Friday, July 2, 2010

Happy 4th of July!

As we get ready for a weekend of fireworks and barbecues I just wanted to offer a few passing thoughts. If you are a liberty loving, founding principles advocate you have been under a barrage of bad news the last six months or so. I mean where do you start? Obamacare? Net-Neutrality? Cap and Tax? Hard to say, the large hand of government is encroaching itself ever more into our fabric of society. Who can we look to as the root, and then solution of this problem? Do we attach it to the electorate, who clearly thought they were voting on American Idol when they swept Barry in. The answer lies in ourselves and our wonderful system. John Podhoretz in a great Op-Ed in the NY Post this morning put it thusly:
The American political system presents two choices to the American people -- Republicans or Democrats. After preferring Republicans for a few election cycles in the early years of the first decade of this century and not liking the result, the electorate decided to go for Democrats for a few election cycles. It now appears they don't like this result either -- and will now go back to the Republicans and give them another chance.

The body politic is not panicking, even though the news is dire -- because it knows, somehow, that this too shall pass. America has faced worse times and weathered them. Even within our memory, it has had other leaders who also misunderstood their mandates and offered solutions to the nation's problems that only exacerbated them.

The body politic learns from its mistakes and uses its power to correct them. Taken as a whole, this bunch of rubes and dupes and boobs shows a remarkably commonsensical approach to these things by saying, in essence:

Nothing is irreversible. Change is possible.

So to steal our President's mantra..."Yes We Can". It is a simplified look at it (the bouncing back and forth of party) because as I have said before, and trends match it, this country as a core believes in liberty and small government. Ideas associated with Conservatism and Libertarianism. When either party veers away from those central ideas, or does not articulate those ideals it gets punished. Republicans in 2006 and 2008, Democrats in 1994 and just about every other election since Jimmy Carter. Bill Clinton being the exception because let's face it he never ran as a Progressive and certainly didn't govern like one (most of the time). Just ask any hardcore leftist their feelings on Clinton's presidency...usually the word that comes to mind is 'disappointing'.

With all of that in mind and our great nation's birthday on the horizon I am reminded of Calvin Coolidge's great remarks in 1926, the 150th Anniversary of the Declaration of Independence. We should heed his words as they are no less truer now than they were eighty-four years ago:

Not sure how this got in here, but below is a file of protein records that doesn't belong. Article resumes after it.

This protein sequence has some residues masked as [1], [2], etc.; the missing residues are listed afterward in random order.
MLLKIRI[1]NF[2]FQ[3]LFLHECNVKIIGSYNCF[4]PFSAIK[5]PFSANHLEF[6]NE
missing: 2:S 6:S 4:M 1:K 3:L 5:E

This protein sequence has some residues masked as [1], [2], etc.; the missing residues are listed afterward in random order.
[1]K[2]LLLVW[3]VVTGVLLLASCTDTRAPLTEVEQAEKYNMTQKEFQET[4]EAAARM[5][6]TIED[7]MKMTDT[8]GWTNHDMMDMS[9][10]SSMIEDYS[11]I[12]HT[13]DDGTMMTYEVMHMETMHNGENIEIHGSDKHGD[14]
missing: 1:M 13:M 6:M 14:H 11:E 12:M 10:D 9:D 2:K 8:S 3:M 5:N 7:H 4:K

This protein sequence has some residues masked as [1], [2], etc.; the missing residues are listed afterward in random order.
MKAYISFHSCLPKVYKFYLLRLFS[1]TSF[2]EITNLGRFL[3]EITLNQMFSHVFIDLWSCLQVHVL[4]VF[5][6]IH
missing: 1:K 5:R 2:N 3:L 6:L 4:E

It was not because it was proposed to establish a new nation, but because it was proposed to establish a nation on new principles, that July 4, 1776, has come to be regarded as one of the greatest days in history. Great ideas do not burst upon the world unannounced. They are reached by a gradual development over a length of time usually proportionate to their importance. This is especially true of the principles laid down in the Declaration of Independence. Three very definite propositions were set out in its preamble regarding the nature of mankind and therefore of government. These were the doctrine that all men are created equal, that they are endowed with certain inalienable rights, and that therefore the source of the just powers of government must be derived from the consent of the governed.

If no one is to be accounted as born into a superior station, if there is to be no ruling class, and if all possess rights which can neither be bartered away nor taken from them by any earthly power, it follows as a matter of course that the practical authority of the Government has to rest on the consent of the governed. While these principles were not altogether new in political action, and were very far from new in political speculation, they had never been assembled before and declared in such a combination. But remarkable as this may be, it is not the chief distinction of the Declaration of Independence. The importance of political speculation is not to be under-estimated, as I shall presently disclose. Until the idea is developed and the plan made there can be no action.

Hope you take some time to read the whole speech since it is, outside of Lincoln's remarkably concise Gettysburg Address, some of the more eloquent words spoken about our founding and the principles that drove it. Thanks for always taking some time to read my thoughts here and hope that everyone enjoys a safe and fun holiday.

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